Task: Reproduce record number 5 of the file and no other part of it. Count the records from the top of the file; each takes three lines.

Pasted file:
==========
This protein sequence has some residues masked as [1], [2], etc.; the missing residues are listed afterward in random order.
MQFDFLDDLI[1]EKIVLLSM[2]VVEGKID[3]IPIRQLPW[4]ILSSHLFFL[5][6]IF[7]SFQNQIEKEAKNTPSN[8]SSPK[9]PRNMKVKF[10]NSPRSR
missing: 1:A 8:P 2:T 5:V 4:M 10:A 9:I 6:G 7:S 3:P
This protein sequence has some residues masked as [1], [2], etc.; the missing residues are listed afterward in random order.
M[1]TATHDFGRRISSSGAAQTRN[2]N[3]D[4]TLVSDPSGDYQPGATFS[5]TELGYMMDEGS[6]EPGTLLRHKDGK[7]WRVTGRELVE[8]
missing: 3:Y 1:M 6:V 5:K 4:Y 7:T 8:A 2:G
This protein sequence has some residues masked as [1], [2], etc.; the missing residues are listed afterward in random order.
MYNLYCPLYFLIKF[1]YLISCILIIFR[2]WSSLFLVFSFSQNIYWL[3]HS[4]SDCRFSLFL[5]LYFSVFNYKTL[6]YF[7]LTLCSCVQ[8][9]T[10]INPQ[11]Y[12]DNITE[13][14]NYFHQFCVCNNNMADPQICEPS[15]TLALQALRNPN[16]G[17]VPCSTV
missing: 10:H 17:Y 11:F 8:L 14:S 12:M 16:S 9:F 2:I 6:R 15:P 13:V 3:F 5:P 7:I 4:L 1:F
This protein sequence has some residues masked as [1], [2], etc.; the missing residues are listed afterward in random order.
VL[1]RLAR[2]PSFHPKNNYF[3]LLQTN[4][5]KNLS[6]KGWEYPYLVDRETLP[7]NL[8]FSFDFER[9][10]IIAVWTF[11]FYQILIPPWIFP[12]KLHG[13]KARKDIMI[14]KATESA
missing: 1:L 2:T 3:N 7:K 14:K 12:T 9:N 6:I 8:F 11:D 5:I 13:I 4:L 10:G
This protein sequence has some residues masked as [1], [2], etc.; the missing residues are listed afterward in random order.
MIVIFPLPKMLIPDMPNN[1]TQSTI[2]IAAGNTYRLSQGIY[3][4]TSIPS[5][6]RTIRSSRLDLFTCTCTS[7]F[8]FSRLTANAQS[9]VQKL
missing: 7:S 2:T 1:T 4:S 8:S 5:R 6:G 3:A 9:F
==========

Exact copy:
This protein sequence has some residues masked as [1], [2], etc.; the missing residues are listed afterward in random order.
MIVIFPLPKMLIPDMPNN[1]TQSTI[2]IAAGNTYRLSQGIY[3][4]TSIPS[5][6]RTIRSSRLDLFTCTCTS[7]F[8]FSRLTANAQS[9]VQKL
missing: 7:S 2:T 1:T 4:S 8:S 5:R 6:G 3:A 9:F